December 06, 2015

Some Movie Cars: Aston Martin DB5; Falcon XB GT; Cooper S; Moke; Ford Ute


I don't need much of an excuse to mention "The King Of Cool" - Steve McQueen.
Truly a Hollywood legend!


Welcome to the 2015 Hollywood edition of The Weekend AustralianMotoring, in which we reveal the top five movie cars of all time, and what it will cost you to look like Steve McQueen or hop in Herbie.

This is the most authoritative top five list ever published mainly because we’ve cobbled it together from everyone else’s lists and added a few thoughts of our own.

No 1 has to be the silver birch, James Bond-owned, 1964 Aston Martin DB5. While the Aston wasn’t the first Bond car (that was a Sunbeam Alpine) it is the most famous of all the 25 car brands, three aeroplane and boat brands, one bus and buggy brand that Jimmy drove, flew and submerged. Nine years ago you could have bought a DB5 from the movie for $2 million. Today you’d pay about $7m.


Next is the 1973 Ford Falcon XB GT coupe or V8 Interceptor from Mad Max. In the greatest line in a script since Sam Beckett penned, “Dance first. Think later. It’s the natural order”, Australian actor and Mad Max: Fury Road writer Nick Lathouris utters those immortal words: “She’s the last of the V-8s. She sucks nitro.”

Producers George Miller and Byron Kennedy sank $380,000 into the movie, which was actually more money than they had. Not being able to pay all their bills, they gave the car to a creditor. Suddenly Mad Max made $100m and they bought the car back. Still unwanted, it was shipped to a British motor museum in 1992. The Miami Auto Museum bought it four years ago, where it remains.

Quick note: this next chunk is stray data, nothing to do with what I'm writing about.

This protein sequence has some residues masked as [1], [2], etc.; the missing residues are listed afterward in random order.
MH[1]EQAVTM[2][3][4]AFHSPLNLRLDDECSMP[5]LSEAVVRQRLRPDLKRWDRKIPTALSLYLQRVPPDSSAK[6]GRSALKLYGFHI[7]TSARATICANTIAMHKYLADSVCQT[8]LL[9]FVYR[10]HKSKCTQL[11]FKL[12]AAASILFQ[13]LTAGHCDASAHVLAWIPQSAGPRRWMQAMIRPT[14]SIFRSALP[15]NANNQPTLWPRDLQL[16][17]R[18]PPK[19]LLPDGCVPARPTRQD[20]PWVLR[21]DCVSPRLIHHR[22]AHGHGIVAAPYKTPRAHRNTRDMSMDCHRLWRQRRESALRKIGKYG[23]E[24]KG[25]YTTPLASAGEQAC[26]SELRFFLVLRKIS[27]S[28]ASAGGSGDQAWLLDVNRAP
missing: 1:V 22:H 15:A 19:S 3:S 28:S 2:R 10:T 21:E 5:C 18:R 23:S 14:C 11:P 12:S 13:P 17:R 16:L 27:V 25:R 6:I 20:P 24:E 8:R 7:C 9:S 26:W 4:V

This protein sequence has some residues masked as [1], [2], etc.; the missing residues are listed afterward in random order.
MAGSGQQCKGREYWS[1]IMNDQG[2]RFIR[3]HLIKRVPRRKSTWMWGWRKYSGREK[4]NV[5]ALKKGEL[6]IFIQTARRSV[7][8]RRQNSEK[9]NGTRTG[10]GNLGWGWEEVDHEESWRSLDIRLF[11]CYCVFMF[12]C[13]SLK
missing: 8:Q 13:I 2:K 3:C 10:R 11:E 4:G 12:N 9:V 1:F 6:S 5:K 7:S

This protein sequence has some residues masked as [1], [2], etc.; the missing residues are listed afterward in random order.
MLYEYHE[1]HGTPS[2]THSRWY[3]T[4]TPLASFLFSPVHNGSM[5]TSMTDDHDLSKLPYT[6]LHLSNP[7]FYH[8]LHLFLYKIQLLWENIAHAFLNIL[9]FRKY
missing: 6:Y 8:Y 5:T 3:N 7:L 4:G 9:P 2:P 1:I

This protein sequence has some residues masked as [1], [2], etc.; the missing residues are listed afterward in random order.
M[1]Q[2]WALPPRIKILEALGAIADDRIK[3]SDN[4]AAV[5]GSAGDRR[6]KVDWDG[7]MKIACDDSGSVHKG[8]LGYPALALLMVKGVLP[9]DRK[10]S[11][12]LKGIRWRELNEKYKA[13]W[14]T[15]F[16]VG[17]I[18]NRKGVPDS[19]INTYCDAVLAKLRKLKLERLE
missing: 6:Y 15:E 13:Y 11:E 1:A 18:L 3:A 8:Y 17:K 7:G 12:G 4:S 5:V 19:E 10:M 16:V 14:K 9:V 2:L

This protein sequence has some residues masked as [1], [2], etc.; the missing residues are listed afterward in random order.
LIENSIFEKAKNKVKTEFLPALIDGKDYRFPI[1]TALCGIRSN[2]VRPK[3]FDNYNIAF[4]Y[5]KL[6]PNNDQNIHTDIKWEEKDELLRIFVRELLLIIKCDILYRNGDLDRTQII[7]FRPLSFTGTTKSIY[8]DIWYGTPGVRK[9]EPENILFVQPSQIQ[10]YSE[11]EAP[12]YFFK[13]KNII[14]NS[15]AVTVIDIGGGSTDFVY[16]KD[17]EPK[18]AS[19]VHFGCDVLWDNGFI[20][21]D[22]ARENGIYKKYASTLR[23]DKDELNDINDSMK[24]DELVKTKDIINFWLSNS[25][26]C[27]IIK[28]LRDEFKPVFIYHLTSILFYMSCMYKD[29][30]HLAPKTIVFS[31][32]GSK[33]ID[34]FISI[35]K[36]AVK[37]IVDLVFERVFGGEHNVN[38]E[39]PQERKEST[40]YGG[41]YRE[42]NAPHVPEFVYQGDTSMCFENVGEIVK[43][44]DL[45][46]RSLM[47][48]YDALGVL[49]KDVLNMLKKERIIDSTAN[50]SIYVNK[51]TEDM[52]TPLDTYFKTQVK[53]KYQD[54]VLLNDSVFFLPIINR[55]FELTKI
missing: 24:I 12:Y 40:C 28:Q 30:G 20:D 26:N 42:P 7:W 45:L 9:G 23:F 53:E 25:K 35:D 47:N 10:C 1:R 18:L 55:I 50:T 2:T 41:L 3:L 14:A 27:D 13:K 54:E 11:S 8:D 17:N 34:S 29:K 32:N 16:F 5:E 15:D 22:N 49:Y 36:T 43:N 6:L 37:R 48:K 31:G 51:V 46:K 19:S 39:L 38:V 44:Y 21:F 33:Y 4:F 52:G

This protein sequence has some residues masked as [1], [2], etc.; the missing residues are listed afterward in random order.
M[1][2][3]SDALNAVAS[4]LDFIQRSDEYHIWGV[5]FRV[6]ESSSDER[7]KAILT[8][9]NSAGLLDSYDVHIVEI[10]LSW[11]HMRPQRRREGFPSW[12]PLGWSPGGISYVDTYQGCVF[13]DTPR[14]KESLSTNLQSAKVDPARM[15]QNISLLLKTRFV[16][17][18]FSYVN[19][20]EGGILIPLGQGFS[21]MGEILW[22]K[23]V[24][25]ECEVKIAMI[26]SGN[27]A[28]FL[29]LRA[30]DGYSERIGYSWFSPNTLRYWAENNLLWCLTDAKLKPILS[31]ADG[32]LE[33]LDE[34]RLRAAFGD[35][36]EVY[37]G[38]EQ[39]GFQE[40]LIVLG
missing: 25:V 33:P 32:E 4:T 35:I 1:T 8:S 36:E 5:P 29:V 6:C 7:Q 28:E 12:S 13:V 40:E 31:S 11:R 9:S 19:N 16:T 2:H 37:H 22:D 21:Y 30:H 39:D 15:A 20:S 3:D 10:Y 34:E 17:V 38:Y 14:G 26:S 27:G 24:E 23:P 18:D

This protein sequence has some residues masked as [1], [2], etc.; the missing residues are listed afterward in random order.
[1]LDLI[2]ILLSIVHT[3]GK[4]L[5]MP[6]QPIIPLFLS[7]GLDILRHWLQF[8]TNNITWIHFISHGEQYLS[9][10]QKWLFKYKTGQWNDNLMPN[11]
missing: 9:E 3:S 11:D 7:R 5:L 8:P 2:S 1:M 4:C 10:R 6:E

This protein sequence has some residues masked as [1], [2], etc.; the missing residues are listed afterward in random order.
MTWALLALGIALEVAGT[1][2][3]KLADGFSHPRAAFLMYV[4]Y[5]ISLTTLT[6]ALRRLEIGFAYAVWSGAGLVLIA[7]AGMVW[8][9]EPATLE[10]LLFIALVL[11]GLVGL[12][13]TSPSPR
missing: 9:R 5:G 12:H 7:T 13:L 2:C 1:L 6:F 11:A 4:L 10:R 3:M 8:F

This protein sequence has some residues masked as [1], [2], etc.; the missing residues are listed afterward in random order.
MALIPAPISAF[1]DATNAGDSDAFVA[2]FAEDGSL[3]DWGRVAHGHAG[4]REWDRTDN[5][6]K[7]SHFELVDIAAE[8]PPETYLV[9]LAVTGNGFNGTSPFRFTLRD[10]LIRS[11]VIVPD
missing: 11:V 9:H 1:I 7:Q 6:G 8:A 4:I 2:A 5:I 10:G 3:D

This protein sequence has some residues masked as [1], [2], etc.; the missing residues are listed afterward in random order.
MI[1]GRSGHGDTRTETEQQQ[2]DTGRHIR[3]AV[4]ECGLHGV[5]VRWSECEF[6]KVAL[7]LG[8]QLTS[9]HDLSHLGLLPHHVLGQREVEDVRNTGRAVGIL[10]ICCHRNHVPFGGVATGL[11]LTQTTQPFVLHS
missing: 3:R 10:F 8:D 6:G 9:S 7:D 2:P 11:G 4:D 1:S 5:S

Keeping on Fords, No 3 is the 1968 Mustang GT 390 driven by McQueen in the movie Bullitt. Ford built two cars for the drive around San Francisco. One was destroyed and the other was sold to a studio employee, then to a detective and finally an owner who has stored it in a barn in Kentucky.

Of course the best part of the movie was that the car chases and most other action in the movie was real. The high-speed scenes at the airport and hospitals were filmed with real doctors, nurses, people and very scared passengers in 707s.

Next is another 1968 car, the Mini Cooper S from The Italian Job. The producers used 16 Minis to make the movie and left them all in Italy. David Morton from Newcastle in England bought three boxes of leftover parts and restored and remade them to three as-new cars. You’d probably pay about $150,000 each.

Equal No 5 are the 1968 Mini Moke from that classic Sammy Davis and Peter Crawford Bond send-up Salt & Pepper. Naturally our own Mark Southcott nominated this. And no list of top movie (and television) cars would be complete without the Ford Falcon ute from Tomorrow, When the War Began, not to mention A Country Practice, Water Rats and other short-form international hits.

If you want a deeper movie experience you could have bought McQueen’s race suit from last month’s Bonhams auction. For $620,000 you got a cream-coloured race suit with orange and blue stripes, Gulf, Firestone and Chronograph Heuer patches, and “Michael Delaney” on the right breast. Best of all, it is fireproof. A really good buy if your name is Mick Delaney.

The buy of the year was Herbie, the 1963 VW used in the movie of the same name. Now we could talk about Jimmy’s DB5, Burt’s Pontiac Trans-Am and Steve’s Mustang, but none of these is a love bug and none can run around South Yarra with the driver hidden in the back invisible to all.

What fun you could have in the McDonald’s drive-through, picking up your plus one from their parents’ place or when you’re pulled over by the fun police. Only $120,000.
By John Connolly
With thanks to The Australian
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